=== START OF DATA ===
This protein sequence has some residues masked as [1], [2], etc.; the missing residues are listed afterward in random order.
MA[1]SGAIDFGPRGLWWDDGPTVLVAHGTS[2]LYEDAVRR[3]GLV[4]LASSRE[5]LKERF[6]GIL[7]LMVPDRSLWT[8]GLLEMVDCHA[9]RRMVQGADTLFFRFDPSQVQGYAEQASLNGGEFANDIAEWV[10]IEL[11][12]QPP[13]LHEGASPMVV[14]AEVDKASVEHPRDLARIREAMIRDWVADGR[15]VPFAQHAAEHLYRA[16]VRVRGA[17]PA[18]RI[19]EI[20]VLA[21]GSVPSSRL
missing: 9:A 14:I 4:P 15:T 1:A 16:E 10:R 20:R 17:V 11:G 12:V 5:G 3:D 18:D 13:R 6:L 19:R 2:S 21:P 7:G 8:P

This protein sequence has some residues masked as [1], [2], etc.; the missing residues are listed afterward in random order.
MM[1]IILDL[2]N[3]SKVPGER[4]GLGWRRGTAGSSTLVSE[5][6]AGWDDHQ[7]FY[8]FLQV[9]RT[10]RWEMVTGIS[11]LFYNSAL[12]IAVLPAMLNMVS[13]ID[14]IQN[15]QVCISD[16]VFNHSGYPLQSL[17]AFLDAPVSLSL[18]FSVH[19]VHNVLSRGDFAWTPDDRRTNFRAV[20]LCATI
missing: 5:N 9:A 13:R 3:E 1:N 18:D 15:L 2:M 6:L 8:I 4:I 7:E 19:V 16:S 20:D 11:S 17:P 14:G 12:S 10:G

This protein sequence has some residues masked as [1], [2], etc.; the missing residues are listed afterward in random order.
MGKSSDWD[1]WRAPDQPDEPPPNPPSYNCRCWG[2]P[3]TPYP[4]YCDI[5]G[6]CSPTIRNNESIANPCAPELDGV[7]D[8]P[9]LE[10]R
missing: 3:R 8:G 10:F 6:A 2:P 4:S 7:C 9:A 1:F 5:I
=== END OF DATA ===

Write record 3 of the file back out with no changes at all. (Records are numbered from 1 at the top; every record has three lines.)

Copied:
This protein sequence has some residues masked as [1], [2], etc.; the missing residues are listed afterward in random order.
MGKSSDWD[1]WRAPDQPDEPPPNPPSYNCRCWG[2]P[3]TPYP[4]YCDI[5]G[6]CSPTIRNNESIANPCAPELDGV[7]D[8]P[9]LE[10]R
missing: 3:R 8:G 10:F 6:A 2:P 4:S 7:C 9:A 1:F 5:I